We saw another wild week, with a net rise of +2.84% in the S&P 500 and a lot of short covering along the way. Many energy stocks may have bottomed out after the recent short covering. Energy stocks were helped by the fact that crude oil prices rose after Iran, Russia, Saudi Arabia, and Venezuela indicated that they would support proposed production caps. These talks about freezing production are apparently still ongoing. Iran supports other countries capping production, but they may not freeze their own production.
Crude oil prices may settle down in the upcoming weeks as the supply glut continues. The Energy Information Administration announced last week that U.S. crude oil supplies rose by 2.1 million barrels to an all-time high of 504.1 million barrels. This is the first time U.S. crude oil inventory exceeded 500 million barrels, according to the EIA. In the meantime, major oil producers keep trying to talk prices up.
The Federal Open Market Committee (FOMC) minutes were released on Wednesday, revealing that many Fed members were very worried about recent global financial conditions and recent market gyrations. Specifically, the FOMC minutes said that “waiting for additional information regarding the underlying strength of economic activity and prospects for inflation before taking the next step to reduce policy accommodation would be prudent.” Additionally, some of the more outspoken doves on the FOMC said that they want to see “direct evidence” of rising inflation before raising key interest rates.
In addition, St. Louis Fed President James Bullard, who had earlier called for a March interest rate hike did an “about face.” In a Wednesday speech, Bullard said that “two important pillars of the 2015 case for U.S. monetary policy normalization have changed” and added that “the risk of asset price bubbles over the medium term appears to have diminished.” After the recent market swoon, you can say that again!
Last week, I spent a few days with some brokers on a rainy Oregon golf course. I must say I was impressed about how they dressed up in their Gorton Fisherman Outfits with special gloves and played in 60-knot gusts with stinging rain and hail. Men in the Pacific Northwest are a lot tougher than I thought.
I sat out one day of golf to tend to the markets, but that night I got them to reveal what their near-death golf experience was all about. Interestingly, they all said that golfing was better than going to work in these wild markets. The brokers told me they had nothing to buy, and the wholesalers told me they had nothing to sell, so golfing in the Arctic-like tundra felt more comfortable than watching these markets.
I told the brokers that since the S&P 500 dividend yield was 50+ points above the 10-year Treasury yield recently, it was bargain-hunting time, but it was also time to be selective. I told them what I tell investors in my workshops. The keys to making smooth, powerful returns in this challenging market environment are (1) strong sales growth, (2) expanding operating margins, (3) a high return on equity, (4) strong cash flow, (5) rising dividends, and (6) a stock buy-back program. These are the fundamental factors I monitor.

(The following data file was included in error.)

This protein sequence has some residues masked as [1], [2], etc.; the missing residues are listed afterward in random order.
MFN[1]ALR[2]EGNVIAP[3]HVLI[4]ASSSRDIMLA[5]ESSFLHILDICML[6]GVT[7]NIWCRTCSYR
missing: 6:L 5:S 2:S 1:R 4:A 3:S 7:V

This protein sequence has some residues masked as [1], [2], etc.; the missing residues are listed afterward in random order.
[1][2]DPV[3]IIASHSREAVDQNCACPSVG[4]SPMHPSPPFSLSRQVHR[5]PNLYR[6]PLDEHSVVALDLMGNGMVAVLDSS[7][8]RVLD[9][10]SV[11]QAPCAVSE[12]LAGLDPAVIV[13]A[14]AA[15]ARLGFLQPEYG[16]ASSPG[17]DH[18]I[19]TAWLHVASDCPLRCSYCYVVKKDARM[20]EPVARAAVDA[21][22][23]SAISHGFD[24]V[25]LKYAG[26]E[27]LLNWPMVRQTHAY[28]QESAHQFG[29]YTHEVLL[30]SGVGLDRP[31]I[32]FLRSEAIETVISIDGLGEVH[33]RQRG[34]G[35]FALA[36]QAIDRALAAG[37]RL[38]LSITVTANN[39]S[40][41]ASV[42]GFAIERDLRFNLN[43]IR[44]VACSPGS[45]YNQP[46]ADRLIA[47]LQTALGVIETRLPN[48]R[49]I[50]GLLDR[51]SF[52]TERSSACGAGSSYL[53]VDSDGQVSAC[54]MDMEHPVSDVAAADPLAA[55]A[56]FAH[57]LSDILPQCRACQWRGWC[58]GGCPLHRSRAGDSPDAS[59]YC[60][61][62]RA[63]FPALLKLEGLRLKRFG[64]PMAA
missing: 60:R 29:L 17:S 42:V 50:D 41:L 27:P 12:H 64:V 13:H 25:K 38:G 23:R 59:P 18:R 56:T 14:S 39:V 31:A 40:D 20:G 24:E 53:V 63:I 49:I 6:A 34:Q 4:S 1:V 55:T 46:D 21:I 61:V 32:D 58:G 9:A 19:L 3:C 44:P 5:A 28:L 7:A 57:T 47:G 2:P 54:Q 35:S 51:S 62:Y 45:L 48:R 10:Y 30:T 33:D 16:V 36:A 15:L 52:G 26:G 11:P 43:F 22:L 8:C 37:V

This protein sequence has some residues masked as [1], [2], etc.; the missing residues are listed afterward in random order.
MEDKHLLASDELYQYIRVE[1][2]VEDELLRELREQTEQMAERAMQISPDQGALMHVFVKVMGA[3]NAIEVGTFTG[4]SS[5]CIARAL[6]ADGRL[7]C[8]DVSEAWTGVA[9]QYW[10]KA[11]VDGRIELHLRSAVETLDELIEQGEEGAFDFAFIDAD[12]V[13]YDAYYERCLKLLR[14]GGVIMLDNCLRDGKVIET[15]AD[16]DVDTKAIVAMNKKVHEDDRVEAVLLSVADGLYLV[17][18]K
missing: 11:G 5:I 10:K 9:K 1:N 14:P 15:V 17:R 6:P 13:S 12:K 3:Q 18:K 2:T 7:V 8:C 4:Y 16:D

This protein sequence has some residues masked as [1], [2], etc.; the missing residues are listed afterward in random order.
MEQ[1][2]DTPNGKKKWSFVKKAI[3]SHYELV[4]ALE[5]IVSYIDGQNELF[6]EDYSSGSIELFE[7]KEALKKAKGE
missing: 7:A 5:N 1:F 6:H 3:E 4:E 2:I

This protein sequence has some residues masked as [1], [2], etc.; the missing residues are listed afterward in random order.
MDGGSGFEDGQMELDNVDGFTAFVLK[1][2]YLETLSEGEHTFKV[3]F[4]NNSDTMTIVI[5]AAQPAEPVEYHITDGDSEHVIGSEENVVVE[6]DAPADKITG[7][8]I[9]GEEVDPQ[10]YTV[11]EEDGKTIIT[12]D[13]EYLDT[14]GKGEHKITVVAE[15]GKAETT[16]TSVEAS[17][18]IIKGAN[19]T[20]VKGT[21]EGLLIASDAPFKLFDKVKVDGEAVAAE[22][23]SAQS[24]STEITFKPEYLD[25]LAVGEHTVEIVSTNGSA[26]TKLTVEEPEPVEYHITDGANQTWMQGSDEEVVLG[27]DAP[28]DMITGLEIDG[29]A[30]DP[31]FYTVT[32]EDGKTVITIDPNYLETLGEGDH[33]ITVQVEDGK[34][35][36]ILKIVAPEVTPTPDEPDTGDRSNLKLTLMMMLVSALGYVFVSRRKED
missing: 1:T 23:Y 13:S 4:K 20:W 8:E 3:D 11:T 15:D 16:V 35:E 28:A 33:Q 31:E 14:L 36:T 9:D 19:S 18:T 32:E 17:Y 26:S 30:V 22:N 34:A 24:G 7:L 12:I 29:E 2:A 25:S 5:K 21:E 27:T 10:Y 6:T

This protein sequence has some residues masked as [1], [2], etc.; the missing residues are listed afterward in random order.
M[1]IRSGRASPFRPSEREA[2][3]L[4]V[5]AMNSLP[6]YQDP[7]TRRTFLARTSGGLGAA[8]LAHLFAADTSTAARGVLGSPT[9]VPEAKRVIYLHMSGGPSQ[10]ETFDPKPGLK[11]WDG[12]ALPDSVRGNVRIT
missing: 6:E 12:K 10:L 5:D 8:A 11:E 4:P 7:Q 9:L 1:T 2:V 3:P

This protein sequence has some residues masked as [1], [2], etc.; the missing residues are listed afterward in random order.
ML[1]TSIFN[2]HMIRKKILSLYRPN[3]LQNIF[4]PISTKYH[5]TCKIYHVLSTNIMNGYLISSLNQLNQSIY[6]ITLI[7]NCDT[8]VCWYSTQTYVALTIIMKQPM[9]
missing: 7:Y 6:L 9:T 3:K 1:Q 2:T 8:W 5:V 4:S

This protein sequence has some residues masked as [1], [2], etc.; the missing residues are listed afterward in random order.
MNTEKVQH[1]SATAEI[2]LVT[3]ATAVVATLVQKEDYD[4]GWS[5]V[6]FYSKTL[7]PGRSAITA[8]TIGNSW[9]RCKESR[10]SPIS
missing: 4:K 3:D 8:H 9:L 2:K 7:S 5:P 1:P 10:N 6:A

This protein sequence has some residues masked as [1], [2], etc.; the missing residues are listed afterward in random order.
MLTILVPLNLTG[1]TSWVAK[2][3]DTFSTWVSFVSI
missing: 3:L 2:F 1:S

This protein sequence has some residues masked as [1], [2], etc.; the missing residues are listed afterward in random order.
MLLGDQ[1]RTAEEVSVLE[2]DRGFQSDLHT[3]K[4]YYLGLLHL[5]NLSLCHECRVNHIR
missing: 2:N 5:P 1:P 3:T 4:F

This week, I want to look at key #6 – stock buy-backs. Last Tuesday, Apple (NASDAQ:AAPL) announced that it would issue up to $12 billion in new corporate bond debt to buy back their outstanding shares and pay dividends. IBM and Comcast (NASDAQ:CMCSA), two companies with very generous dividend yields, also announced that they would issue new corporate bonds. Corporate America is stepping up to issue more debt to buy back more shares.
As it turns out, the Fed’s single rate increase last December may be the only rate increase they announce for a long time; so the stock buy-back frenzy may continue for a while, fueled by low interest rates on high-quality corporate bonds. These buy-backs should help shore up the overall stock market.
Speaking of stock picking, a Bespoke report published last Wednesday illustrates clearly that the higher a company’s credit rating, the better its performance over the last year and the first six weeks of 2016. (That trend sharply reversed in the last week, as the following table shows.) Naturally, the higher a company’s credit rating, the cheaper it can borrow in the bond market to buy back its outstanding stock.
This table shows that the companies with higher-rated (by S&P) debt have performed better than lower-graded companies over the last year and in the first six weeks of 2016, but then the worst-rated companies outperformed the best-rated companies in the three-day 5.2% S&P 500 recovery from February 12 to 17.
This bodes well for companies with lots of cash and a high credit rating, but it does not bode well for the battered energy sector. As a result, I was buying a lot of high-quality dividend growth stocks last week.
So, in summary, corporate stock buy-back activity, bargain hunting, and investors seeking high yields in quality dividend stocks have temporarily put a floor under the stock market. We are not yet entirely out of the woods, but stock picking remains much more crucial to an investor’s success than sector selection.
Disclosure: *Navellier may hold securities in one or more investment strategies offered to its clients.
Disclaimer: Please click here for important disclosures located in the "About" section of the Navellier & Associates profile that accompany this article.